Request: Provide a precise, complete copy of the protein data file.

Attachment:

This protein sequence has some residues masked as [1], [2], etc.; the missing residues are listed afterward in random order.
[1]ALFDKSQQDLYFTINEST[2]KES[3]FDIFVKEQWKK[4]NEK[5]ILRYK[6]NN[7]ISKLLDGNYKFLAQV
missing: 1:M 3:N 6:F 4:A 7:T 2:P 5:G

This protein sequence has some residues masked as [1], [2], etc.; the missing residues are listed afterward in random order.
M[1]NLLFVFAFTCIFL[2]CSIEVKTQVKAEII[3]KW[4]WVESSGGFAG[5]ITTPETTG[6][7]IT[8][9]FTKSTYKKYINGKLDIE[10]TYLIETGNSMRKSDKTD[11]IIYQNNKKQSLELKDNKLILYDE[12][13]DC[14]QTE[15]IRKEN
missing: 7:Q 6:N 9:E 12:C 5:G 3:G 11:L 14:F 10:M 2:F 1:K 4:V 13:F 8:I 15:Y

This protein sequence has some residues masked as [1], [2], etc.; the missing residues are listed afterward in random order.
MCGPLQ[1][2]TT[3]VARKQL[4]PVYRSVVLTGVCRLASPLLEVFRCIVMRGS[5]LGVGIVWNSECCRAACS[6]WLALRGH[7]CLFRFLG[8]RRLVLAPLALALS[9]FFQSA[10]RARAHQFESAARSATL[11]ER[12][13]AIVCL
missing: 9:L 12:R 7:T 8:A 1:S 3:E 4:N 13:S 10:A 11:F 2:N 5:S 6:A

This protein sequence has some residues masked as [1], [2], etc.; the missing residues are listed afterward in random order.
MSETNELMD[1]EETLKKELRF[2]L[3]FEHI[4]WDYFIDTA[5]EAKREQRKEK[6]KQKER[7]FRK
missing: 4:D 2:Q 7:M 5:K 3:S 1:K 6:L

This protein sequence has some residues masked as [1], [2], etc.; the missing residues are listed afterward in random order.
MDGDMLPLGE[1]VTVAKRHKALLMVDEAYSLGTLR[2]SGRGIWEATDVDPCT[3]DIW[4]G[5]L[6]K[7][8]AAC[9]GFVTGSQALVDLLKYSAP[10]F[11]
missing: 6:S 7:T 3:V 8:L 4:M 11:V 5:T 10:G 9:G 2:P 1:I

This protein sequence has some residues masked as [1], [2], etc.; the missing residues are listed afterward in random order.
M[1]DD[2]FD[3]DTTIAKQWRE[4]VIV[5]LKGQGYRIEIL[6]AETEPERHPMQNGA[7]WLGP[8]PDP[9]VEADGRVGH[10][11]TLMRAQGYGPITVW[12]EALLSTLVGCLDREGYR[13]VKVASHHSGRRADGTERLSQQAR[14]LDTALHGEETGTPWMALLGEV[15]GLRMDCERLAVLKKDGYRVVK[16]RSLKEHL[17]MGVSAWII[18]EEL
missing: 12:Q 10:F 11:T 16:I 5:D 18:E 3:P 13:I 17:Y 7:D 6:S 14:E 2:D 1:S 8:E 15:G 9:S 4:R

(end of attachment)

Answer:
This protein sequence has some residues masked as [1], [2], etc.; the missing residues are listed afterward in random order.
[1]ALFDKSQQDLYFTINEST[2]KES[3]FDIFVKEQWKK[4]NEK[5]ILRYK[6]NN[7]ISKLLDGNYKFLAQV
missing: 1:M 3:N 6:F 4:A 7:T 2:P 5:G

This protein sequence has some residues masked as [1], [2], etc.; the missing residues are listed afterward in random order.
M[1]NLLFVFAFTCIFL[2]CSIEVKTQVKAEII[3]KW[4]WVESSGGFAG[5]ITTPETTG[6][7]IT[8][9]FTKSTYKKYINGKLDIE[10]TYLIETGNSMRKSDKTD[11]IIYQNNKKQSLELKDNKLILYDE[12][13]DC[14]QTE[15]IRKEN
missing: 7:Q 6:N 9:E 12:C 5:G 3:G 11:L 14:F 10:M 2:F 1:K 4:V 13:F 8:I 15:Y

This protein sequence has some residues masked as [1], [2], etc.; the missing residues are listed afterward in random order.
MCGPLQ[1][2]TT[3]VARKQL[4]PVYRSVVLTGVCRLASPLLEVFRCIVMRGS[5]LGVGIVWNSECCRAACS[6]WLALRGH[7]CLFRFLG[8]RRLVLAPLALALS[9]FFQSA[10]RARAHQFESAARSATL[11]ER[12][13]AIVCL
missing: 9:L 12:R 7:T 8:A 1:S 3:E 4:N 13:S 10:A 11:F 2:N 5:S 6:A

This protein sequence has some residues masked as [1], [2], etc.; the missing residues are listed afterward in random order.
MSETNELMD[1]EETLKKELRF[2]L[3]FEHI[4]WDYFIDTA[5]EAKREQRKEK[6]KQKER[7]FRK
missing: 4:D 2:Q 7:M 5:K 3:S 1:K 6:L

This protein sequence has some residues masked as [1], [2], etc.; the missing residues are listed afterward in random order.
MDGDMLPLGE[1]VTVAKRHKALLMVDEAYSLGTLR[2]SGRGIWEATDVDPCT[3]DIW[4]G[5]L[6]K[7][8]AAC[9]GFVTGSQALVDLLKYSAP[10]F[11]
missing: 6:S 7:T 3:V 8:L 4:M 11:V 5:T 10:G 9:G 2:P 1:I

This protein sequence has some residues masked as [1], [2], etc.; the missing residues are listed afterward in random order.
M[1]DD[2]FD[3]DTTIAKQWRE[4]VIV[5]LKGQGYRIEIL[6]AETEPERHPMQNGA[7]WLGP[8]PDP[9]VEADGRVGH[10][11]TLMRAQGYGPITVW[12]EALLSTLVGCLDREGYR[13]VKVASHHSGRRADGTERLSQQAR[14]LDTALHGEETGTPWMALLGEV[15]GLRMDCERLAVLKKDGYRVVK[16]RSLKEHL[17]MGVSAWII[18]EEL
missing: 12:Q 10:F 11:T 16:I 5:D 18:E 3:P 13:I 17:Y 7:D 6:S 14:E 2:D 1:S 8:E 15:G 9:S 4:R